With parts of the planet perilously low on fresh water, a team from the Massachusetts Institute of Technology and Jain Irrigation Systems have come up with a method of turning brackish water into drinking water using renewable energy. This solar-powered machine is able to pull salt out of water and further disinfect the water with ultraviolet rays, making it suitable for irrigation and drinking.
The technology recently won the top $140,000 Desal Prize from the U.S. Department of Interior that recognizes innovators who create cost-effective, energy efficient and environmentally sustainable desalination technologies that can provide potable water for humans and water for crops in developing countries.
6. Ocean Plastic Cleanup
Plastic is a major threat to marine life and marine ecosystems and also causes about $13 billion in damages to marine ecosystems each year. To solve this daunting issue, Boyan Slat, a 20-year-old former aerospace engineering student, has an ambitious plan to clean half the Great Pacific Garbage Patch in a decade with his Ocean Cleanup, project. The project involves a static platform that passively corrals plastics as wind and ocean currents push debris through V-shaped booms. Floating filters then catch all the plastic off the top three meters of water where the concentration of plastic is the highest, while allowing fish and other marine life to pass under without getting caught. Some have described the project as the "world’s first feasible concept to clean the oceans of plastic."
A related honorable mention goes to sportswear company Adidas for developing shoes and clothes made from trash that is recovered from the ocean. The sportswear giant will also phase out plastic bags in its 2,900 retail stores around the world.
7. Zero-emission buildings
Did you know that 41 percent of the country’s total energy consumption comes from residential and commercial buildings? That's why this green building movement is so brilliant—net-zero buildings produce at least as much energy as it uses (if not much more).
Archiblox, an Australian architecture firm, unveiled the world’s first carbon-positive prefabricated home. The Archi+ Carbon Positive House, is so efficient it can put energy back on the grid. Over on our shores, southern California’s North Fontana area will be home to the state’s first Zero Net Energy community consisting of at least 20 zero net energy homes.
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EcoWatch Daily Newsletter
By Kate Martyr
A total of 563 square kilometers (217.38 square miles) of the world's largest rainforest was destroyed in November, 103% more than in the same month last year, according to Brazil's space research agency.
From January to November this year an area almost the size of the Caribbean island of Puerto Rico was destroyed — an 83% overall increase in destruction when compared with the same period last year.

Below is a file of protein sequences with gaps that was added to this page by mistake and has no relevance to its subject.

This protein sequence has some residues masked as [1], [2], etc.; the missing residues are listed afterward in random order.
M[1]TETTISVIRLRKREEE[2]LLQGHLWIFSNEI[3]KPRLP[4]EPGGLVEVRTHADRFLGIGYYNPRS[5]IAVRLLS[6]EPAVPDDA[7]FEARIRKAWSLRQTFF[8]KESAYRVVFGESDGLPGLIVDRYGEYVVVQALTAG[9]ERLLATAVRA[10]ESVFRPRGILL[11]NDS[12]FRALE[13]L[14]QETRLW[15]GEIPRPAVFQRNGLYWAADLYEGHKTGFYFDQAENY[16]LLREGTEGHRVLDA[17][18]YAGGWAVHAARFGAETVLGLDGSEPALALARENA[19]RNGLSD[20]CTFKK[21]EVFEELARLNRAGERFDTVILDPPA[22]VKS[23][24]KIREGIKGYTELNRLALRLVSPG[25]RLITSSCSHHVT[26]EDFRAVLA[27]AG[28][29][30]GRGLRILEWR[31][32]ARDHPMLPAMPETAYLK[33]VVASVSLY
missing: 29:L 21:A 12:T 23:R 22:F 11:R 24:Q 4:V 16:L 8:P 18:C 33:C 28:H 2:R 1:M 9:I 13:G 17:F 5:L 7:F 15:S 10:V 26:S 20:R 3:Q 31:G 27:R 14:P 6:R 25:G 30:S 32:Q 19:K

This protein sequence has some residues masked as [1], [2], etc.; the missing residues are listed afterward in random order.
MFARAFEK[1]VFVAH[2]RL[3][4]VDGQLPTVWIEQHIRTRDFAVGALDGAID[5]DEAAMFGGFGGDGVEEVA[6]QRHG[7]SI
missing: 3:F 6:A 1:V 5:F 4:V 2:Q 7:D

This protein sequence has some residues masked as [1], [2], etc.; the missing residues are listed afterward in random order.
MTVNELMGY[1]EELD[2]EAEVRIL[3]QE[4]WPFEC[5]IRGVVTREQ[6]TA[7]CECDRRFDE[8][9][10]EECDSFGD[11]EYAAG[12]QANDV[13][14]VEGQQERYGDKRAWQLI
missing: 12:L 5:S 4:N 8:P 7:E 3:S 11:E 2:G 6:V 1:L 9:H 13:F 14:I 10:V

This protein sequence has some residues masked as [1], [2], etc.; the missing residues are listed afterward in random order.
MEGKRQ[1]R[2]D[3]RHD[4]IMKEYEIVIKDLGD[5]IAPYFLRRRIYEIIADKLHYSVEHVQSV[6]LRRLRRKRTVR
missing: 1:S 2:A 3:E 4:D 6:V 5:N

The figures were released on Friday by the National Institute for Space Research (INPE), and collected through the DETER database, which uses satellite images to monitor forest fires, forest destruction and other developments affecting the rainforest.
What's Behind the Rise?
Overall, deforestation in 2019 has jumped 30% compared to last year — 9,762 square kilometers (approximately 3769 square miles) have been destroyed, despite deforestation usually slowing during November and December.
Environmental groups, researchers and activists blamed the policies of Brazil's president Jair Bolsonaro for the increase.
They say that Bolosonaro's calls for the Amazon to be developed and his weakening support for Ibama, the government's environmental agency, have led to loggers and ranchers feeling safer and braver in destroying the expansive rainforest.
His government hit back at these claims, pointing out that previous governments also cut budgets to environment agencies such as Ibama.
AOSIS blasted Brazil, among other nations, for "a lack of ambition that also undermines ours."
Last month, a group of Brazilian lawyers called for Bolsonaro to be investigated by the International Criminal Court over his environmental policies.
Reposted with permission from DW.
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The Carolina parakeet, the only parrot species native to the U.S., went extinct in 1918 when the last bird died at the Cincinnati Zoo. Now, a little more than 100 years later, researchers have determined that humans were entirely to blame.
By Tara Lohan
In 2017 the Thomas fire raged through 281,893 acres in Ventura and Santa Barbara counties, California, leaving in its wake a blackened expanse of land, burned vegetation, and more than 1,000 destroyed buildings.